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      1704-1740.


      This letter was written on the eleventh of May, in the St. Lawrence, where the ship lay at anchor, ten leagues below Quebec, stopped by ice from proceeding farther. Montcalm made his way to the town by land, and soon after learned with great satisfaction that the other ships were safe in the river below. "I see," he writes again, "that I shall have plenty of work. Our campaign will soon begin. Everything is in motion. Don't expect details about our operations; generals never speak of movements till they are over. I can only tell you that the winter has been quiet enough, though the savages have made great havoc in Pennsylvania and Virginia, and carried off, according to their custom, men, women, and 366V2 good birth, captured at sea some time before, and now compelled to serve, under a threat of being hanged if he refused. [712] Nor was he alone; for when Durell reached the place where the river pilots were usually taken on board, he raised a French flag to his mast-head, causing great rejoicings among the Canadians on shore, who thought that a fleet was come to their rescue, and that their country was saved. The pilots launched their canoes and came out to the ships, where they were all made prisoners; then the French flag was lowered, and the red cross displayed in its stead. The spectators on shore turned from joy to despair; and a priest who stood watching the squadron with a telescope is said to have dropped dead with the revulsion of feeling.


      Le Moyne d'Iberville ? His Exploits in Newfoundland ? In Hudson's Bay ? The Great Prize ? The Competitors ? Fatal Policy of the King ? The Iroquois Question ? Negotiation ? Firmness of Frontenac ? English Intervention ? War renewed ? State of the West ? Indian Diplomacy ? Cruel Measures ? A Perilous Crisis ? Audacity of Frontenac.

      The Council having come to a decision, Lawrence acquainted Monckton with the result, and ordered him to seize all the adult males in the neighborhood of Beausjour; and this, as we have seen, he promptly did. It remains to observe how the rest of the sentence was carried into effect.


      He presently went on: "That's the trouble with life to a man like me: I have no particular incentive to do anything."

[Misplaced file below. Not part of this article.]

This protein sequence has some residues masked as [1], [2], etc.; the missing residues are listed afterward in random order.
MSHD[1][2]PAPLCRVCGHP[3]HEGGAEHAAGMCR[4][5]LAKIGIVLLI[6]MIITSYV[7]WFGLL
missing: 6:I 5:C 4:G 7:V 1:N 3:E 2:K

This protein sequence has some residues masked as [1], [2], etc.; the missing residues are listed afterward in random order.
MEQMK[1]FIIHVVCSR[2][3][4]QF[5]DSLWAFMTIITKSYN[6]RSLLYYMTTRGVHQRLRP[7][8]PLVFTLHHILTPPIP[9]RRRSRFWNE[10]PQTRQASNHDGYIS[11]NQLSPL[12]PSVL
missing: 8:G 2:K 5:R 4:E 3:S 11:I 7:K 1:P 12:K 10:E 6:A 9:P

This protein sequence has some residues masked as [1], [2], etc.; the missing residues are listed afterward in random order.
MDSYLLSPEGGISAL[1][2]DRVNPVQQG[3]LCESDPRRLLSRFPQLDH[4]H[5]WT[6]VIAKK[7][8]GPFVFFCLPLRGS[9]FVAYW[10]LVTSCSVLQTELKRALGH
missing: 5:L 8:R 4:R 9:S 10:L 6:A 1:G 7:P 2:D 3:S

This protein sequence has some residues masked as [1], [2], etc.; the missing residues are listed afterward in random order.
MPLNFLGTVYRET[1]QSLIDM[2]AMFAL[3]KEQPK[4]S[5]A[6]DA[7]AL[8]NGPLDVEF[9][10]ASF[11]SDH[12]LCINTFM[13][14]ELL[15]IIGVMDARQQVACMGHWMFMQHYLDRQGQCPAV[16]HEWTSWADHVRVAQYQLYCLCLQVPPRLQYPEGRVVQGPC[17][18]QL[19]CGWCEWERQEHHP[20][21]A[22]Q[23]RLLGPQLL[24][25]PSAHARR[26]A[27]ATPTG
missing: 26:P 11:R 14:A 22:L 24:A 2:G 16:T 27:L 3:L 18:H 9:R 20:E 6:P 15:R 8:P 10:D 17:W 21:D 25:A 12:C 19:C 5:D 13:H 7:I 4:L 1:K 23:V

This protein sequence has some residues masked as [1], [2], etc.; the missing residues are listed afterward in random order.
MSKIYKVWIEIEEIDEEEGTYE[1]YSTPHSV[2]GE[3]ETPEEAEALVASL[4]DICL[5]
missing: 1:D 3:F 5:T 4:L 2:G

Amherst brought up his artillery and began approaches in form, when, on the night of the twenty-third, it was found that Bourlamaque had retired down Lake Champlain, leaving four hundred men under Hebecourt to defend the place as long as possible. This was in obedience to an order from Vaudreuil, requiring him on the approach of the English to abandon both Ticonderoga and Crown Point, retreat to the outlet of Lake Champlain, take post at Isle-aux-Noix, and there defend himself to the last extremity; [727] a course 239

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      But the movement most alarming to the French was the English occupation of Beaubassin,an act perfectly lawful in itself, since, without reasonable doubt, the place was within the limits of Acadia, and therefore on English ground.[109] Beaubassin was a considerable settlement on the isthmus that joins the Acadian peninsula to the mainland. Northwest of the settlement lay a wide marsh, through which ran a stream called 116"Conceit!" said Pen ... "Tell me about your flirtations."

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      [496] Lettre du Pre (Roubaud), Missionnaire chez les Abnakis, 21 Oct. 1757, in Lettres Edifiantes et Curieuses, VI. 189 (1810).

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      [432] Vaudreuil au Ministre, 20 Ao?t, 1756. He elsewhere makes the number somewhat greater. That the garrison, exclusive of civilians, did not exceed at the utmost fourteen hundred, is shown by Shirley to Loudon, 5 Sept. 1756. Loudon had charged Shirley with leaving Oswego weakly garrisoned; and Shirley replies by alleging that the troops there were in the number as above. It was of course his interest to make them appear as numerous as possible. In the printed Conduct of Major-General Shirley briefly stated, they are put at only ten hundred and fifty.The conquerors now projected a greater exploit. The Marquis de Nesmond, with a powerful squadron of fifteen ships, including some of the best in the royal navy, sailed for Newfoundland, with orders to defeat an English squadron supposed to be there, and then to proceed to the mouth of the Penobscot, where he was to be joined by the Abenaki warriors and fifteen hundred troops from Canada. The whole united force was then to fall upon Boston. The French had an exact knowledge of the place. Meneval, when a prisoner there, lodged in the house of John Nelson, had carefully examined it; and so also had the Chevalier d'Aux; while La Motte-Cadillac had reconnoitred the town and harbor before the war began. An accurate map of them was made for the use of the expedition, and the plan of operations was arranged with great care. Twelve hundred troops and Canadians 383 were to land with artillery at Dorchester, and march at once to force the barricade across the neck of the peninsula on which the town stood. At the same time, Saint-Castin was to land at Noddle's Island, with a troop of Canadians and all the Indians; pass over in canoes to Charlestown; and, after mastering it, cross to the north point of Boston, which would thus be attacked at both ends. During these movements, two hundred soldiers were to seize the battery on Castle Island, and then land in front of the town near Long Wharf, under the guns of the fleet.


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